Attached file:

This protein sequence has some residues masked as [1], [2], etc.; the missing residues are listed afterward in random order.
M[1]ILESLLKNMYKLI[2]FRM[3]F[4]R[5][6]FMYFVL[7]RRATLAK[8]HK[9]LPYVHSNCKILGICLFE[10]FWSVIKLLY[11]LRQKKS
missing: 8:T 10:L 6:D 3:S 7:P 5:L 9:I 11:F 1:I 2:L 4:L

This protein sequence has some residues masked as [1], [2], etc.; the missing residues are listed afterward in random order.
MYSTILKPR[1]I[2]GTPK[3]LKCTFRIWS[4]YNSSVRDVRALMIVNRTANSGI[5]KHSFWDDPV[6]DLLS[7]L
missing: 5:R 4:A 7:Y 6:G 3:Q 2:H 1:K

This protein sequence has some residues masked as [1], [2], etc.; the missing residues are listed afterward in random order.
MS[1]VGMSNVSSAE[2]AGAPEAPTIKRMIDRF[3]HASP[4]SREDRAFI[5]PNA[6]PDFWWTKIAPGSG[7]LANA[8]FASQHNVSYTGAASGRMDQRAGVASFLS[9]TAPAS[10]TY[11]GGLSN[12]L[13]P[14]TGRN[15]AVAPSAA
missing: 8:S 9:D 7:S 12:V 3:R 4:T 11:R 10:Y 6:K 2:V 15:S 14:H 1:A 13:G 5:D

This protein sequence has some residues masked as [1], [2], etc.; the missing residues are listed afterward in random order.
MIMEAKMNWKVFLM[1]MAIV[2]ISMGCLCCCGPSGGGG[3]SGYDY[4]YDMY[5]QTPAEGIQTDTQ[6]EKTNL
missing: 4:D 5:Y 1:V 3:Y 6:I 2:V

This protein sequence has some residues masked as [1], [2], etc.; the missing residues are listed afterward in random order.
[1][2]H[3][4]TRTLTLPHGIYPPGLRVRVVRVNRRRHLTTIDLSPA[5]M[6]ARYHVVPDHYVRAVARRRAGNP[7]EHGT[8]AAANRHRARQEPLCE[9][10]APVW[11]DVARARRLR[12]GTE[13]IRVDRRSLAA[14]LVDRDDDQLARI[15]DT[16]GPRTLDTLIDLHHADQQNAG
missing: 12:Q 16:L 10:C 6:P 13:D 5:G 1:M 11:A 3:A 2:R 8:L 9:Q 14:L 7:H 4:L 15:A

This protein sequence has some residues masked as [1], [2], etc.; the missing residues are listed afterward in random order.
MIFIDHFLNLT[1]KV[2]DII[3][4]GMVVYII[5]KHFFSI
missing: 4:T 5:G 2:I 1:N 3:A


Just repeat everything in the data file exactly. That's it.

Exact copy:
This protein sequence has some residues masked as [1], [2], etc.; the missing residues are listed afterward in random order.
M[1]ILESLLKNMYKLI[2]FRM[3]F[4]R[5][6]FMYFVL[7]RRATLAK[8]HK[9]LPYVHSNCKILGICLFE[10]FWSVIKLLY[11]LRQKKS
missing: 8:T 10:L 6:D 3:S 7:P 5:L 9:I 11:F 1:I 2:L 4:L

This protein sequence has some residues masked as [1], [2], etc.; the missing residues are listed afterward in random order.
MYSTILKPR[1]I[2]GTPK[3]LKCTFRIWS[4]YNSSVRDVRALMIVNRTANSGI[5]KHSFWDDPV[6]DLLS[7]L
missing: 5:R 4:A 7:Y 6:G 3:Q 2:H 1:K

This protein sequence has some residues masked as [1], [2], etc.; the missing residues are listed afterward in random order.
MS[1]VGMSNVSSAE[2]AGAPEAPTIKRMIDRF[3]HASP[4]SREDRAFI[5]PNA[6]PDFWWTKIAPGSG[7]LANA[8]FASQHNVSYTGAASGRMDQRAGVASFLS[9]TAPAS[10]TY[11]GGLSN[12]L[13]P[14]TGRN[15]AVAPSAA
missing: 8:S 9:D 7:S 12:V 3:R 4:T 11:R 10:Y 6:K 2:V 15:S 14:H 1:A 13:G 5:D

This protein sequence has some residues masked as [1], [2], etc.; the missing residues are listed afterward in random order.
MIMEAKMNWKVFLM[1]MAIV[2]ISMGCLCCCGPSGGGG[3]SGYDY[4]YDMY[5]QTPAEGIQTDTQ[6]EKTNL
missing: 4:D 5:Y 1:V 3:Y 6:I 2:V

This protein sequence has some residues masked as [1], [2], etc.; the missing residues are listed afterward in random order.
[1][2]H[3][4]TRTLTLPHGIYPPGLRVRVVRVNRRRHLTTIDLSPA[5]M[6]ARYHVVPDHYVRAVARRRAGNP[7]EHGT[8]AAANRHRARQEPLCE[9][10]APVW[11]DVARARRLR[12]GTE[13]IRVDRRSLAA[14]LVDRDDDQLARI[15]DT[16]GPRTLDTLIDLHHADQQNAG
missing: 12:Q 16:L 10:C 6:P 13:D 5:G 1:M 11:A 3:A 2:R 8:L 9:Q 14:L 7:H 4:L 15:A

This protein sequence has some residues masked as [1], [2], etc.; the missing residues are listed afterward in random order.
MIFIDHFLNLT[1]KV[2]DII[3][4]GMVVYII[5]KHFFSI
missing: 4:T 5:G 2:I 1:N 3:A